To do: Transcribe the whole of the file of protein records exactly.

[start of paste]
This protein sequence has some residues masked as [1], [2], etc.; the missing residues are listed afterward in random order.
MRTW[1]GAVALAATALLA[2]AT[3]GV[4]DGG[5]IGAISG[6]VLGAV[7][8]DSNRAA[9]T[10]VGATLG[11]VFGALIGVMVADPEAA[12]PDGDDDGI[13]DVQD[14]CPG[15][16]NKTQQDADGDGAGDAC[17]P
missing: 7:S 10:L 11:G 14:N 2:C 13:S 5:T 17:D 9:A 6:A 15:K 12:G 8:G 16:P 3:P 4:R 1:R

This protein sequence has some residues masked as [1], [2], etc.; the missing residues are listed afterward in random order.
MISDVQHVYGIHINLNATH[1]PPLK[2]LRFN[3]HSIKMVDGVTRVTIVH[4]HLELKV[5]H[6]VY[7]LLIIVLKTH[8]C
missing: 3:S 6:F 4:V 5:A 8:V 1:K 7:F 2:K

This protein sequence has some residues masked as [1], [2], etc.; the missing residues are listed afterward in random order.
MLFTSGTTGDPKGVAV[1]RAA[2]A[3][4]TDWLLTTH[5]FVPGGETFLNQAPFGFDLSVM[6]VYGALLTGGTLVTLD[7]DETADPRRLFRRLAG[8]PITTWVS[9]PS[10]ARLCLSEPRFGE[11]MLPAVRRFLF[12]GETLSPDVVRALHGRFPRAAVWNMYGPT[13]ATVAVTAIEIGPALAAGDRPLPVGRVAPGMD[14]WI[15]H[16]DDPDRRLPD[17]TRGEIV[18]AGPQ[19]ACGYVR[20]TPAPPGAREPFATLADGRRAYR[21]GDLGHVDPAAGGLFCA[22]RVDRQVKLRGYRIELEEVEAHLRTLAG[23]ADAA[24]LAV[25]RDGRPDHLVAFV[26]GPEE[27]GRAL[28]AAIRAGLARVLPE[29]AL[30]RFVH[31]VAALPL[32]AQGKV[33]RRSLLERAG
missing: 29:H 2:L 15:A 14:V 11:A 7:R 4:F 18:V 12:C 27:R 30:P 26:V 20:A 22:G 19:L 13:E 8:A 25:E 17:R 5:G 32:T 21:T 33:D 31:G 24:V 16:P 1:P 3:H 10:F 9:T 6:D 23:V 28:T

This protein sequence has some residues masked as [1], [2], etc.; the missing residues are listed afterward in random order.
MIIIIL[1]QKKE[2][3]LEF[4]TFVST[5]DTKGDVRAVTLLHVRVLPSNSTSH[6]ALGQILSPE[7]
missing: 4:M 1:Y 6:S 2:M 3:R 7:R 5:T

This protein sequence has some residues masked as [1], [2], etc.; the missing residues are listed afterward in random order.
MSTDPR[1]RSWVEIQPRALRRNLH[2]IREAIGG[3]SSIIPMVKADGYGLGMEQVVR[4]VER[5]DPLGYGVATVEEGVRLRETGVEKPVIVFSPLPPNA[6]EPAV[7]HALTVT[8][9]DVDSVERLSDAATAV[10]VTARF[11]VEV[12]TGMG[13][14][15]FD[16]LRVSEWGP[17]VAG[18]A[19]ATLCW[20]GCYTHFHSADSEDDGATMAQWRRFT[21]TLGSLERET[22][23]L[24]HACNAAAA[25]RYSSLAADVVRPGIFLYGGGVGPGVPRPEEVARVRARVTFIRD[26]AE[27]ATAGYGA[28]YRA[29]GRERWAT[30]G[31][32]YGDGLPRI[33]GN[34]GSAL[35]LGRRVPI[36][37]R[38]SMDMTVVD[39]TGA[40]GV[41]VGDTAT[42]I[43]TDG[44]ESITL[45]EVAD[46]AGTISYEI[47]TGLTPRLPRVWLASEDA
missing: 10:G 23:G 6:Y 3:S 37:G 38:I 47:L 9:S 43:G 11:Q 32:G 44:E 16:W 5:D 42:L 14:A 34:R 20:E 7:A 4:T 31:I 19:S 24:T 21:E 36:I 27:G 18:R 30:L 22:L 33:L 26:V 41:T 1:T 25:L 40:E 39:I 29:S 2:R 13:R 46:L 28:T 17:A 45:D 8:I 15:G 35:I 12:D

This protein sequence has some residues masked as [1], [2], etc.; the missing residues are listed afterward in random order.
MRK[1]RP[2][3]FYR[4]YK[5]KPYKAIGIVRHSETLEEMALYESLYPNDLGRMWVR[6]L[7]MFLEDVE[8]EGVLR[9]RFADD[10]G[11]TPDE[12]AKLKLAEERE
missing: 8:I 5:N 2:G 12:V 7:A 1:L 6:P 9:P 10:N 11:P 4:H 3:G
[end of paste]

This protein sequence has some residues masked as [1], [2], etc.; the missing residues are listed afterward in random order.
MRTW[1]GAVALAATALLA[2]AT[3]GV[4]DGG[5]IGAISG[6]VLGAV[7][8]DSNRAA[9]T[10]VGATLG[11]VFGALIGVMVADPEAA[12]PDGDDDGI[13]DVQD[14]CPG[15][16]NKTQQDADGDGAGDAC[17]P
missing: 7:S 10:L 11:G 14:N 2:C 13:S 5:T 17:D 9:A 6:A 15:K 12:G 8:G 16:P 3:P 4:R 1:R

This protein sequence has some residues masked as [1], [2], etc.; the missing residues are listed afterward in random order.
MISDVQHVYGIHINLNATH[1]PPLK[2]LRFN[3]HSIKMVDGVTRVTIVH[4]HLELKV[5]H[6]VY[7]LLIIVLKTH[8]C
missing: 3:S 6:F 4:V 5:A 8:V 1:K 7:F 2:K

This protein sequence has some residues masked as [1], [2], etc.; the missing residues are listed afterward in random order.
MLFTSGTTGDPKGVAV[1]RAA[2]A[3][4]TDWLLTTH[5]FVPGGETFLNQAPFGFDLSVM[6]VYGALLTGGTLVTLD[7]DETADPRRLFRRLAG[8]PITTWVS[9]PS[10]ARLCLSEPRFGE[11]MLPAVRRFLF[12]GETLSPDVVRALHGRFPRAAVWNMYGPT[13]ATVAVTAIEIGPALAAGDRPLPVGRVAPGMD[14]WI[15]H[16]DDPDRRLPD[17]TRGEIV[18]AGPQ[19]ACGYVR[20]TPAPPGAREPFATLADGRRAYR[21]GDLGHVDPAAGGLFCA[22]RVDRQVKLRGYRIELEEVEAHLRTLAG[23]ADAA[24]LAV[25]RDGRPDHLVAFV[26]GPEE[27]GRAL[28]AAIRAGLARVLPE[29]AL[30]RFVH[31]VAALPL[32]AQGKV[33]RRSLLERAG
missing: 29:H 2:L 15:A 14:V 11:A 7:R 4:F 18:V 12:C 27:R 30:P 26:V 20:A 22:G 19:L 13:E 8:A 25:E 17:R 5:G 32:T 21:T 33:D 31:G 24:V 16:P 1:P 3:H 10:F 9:T 6:D 23:V 28:T

This protein sequence has some residues masked as [1], [2], etc.; the missing residues are listed afterward in random order.
MIIIIL[1]QKKE[2][3]LEF[4]TFVST[5]DTKGDVRAVTLLHVRVLPSNSTSH[6]ALGQILSPE[7]
missing: 4:M 1:Y 6:S 2:M 3:R 7:R 5:T

This protein sequence has some residues masked as [1], [2], etc.; the missing residues are listed afterward in random order.
MSTDPR[1]RSWVEIQPRALRRNLH[2]IREAIGG[3]SSIIPMVKADGYGLGMEQVVR[4]VER[5]DPLGYGVATVEEGVRLRETGVEKPVIVFSPLPPNA[6]EPAV[7]HALTVT[8][9]DVDSVERLSDAATAV[10]VTARF[11]VEV[12]TGMG[13][14][15]FD[16]LRVSEWGP[17]VAG[18]A[19]ATLCW[20]GCYTHFHSADSEDDGATMAQWRRFT[21]TLGSLERET[22][23]L[24]HACNAAAA[25]RYSSLAADVVRPGIFLYGGGVGPGVPRPEEVARVRARVTFIRD[26]AE[27]ATAGYGA[28]YRA[29]GRERWAT[30]G[31][32]YGDGLPRI[33]GN[34]GSAL[35]LGRRVPI[36][37]R[38]SMDMTVVD[39]TGA[40]GV[41]VGDTAT[42]I[43]TDG[44]ESITL[45]EVAD[46]AGTISYEI[47]TGLTPRLPRVWLASEDA
missing: 10:G 23:G 6:Y 3:S 37:G 38:I 47:L 9:S 43:G 11:Q 32:G 44:E 16:W 5:D 42:L 14:A 34:R 20:E 7:A 4:T 31:I 19:S 24:T 21:E 36:I 27:G 18:R 30:L 22:L 33:L 26:V 41:T 1:T 25:L 40:E 39:I 29:S 2:R 13:R 46:L 28:T 17:A 45:D 8:I 15:G 35:I 12:D

This protein sequence has some residues masked as [1], [2], etc.; the missing residues are listed afterward in random order.
MRK[1]RP[2][3]FYR[4]YK[5]KPYKAIGIVRHSETLEEMALYESLYPNDLGRMWVR[6]L[7]MFLEDVE[8]EGVLR[9]RFADD[10]G[11]TPDE[12]AKLKLAEERE
missing: 8:I 5:N 2:G 12:V 7:A 1:L 6:P 9:P 10:N 11:P 4:H 3:G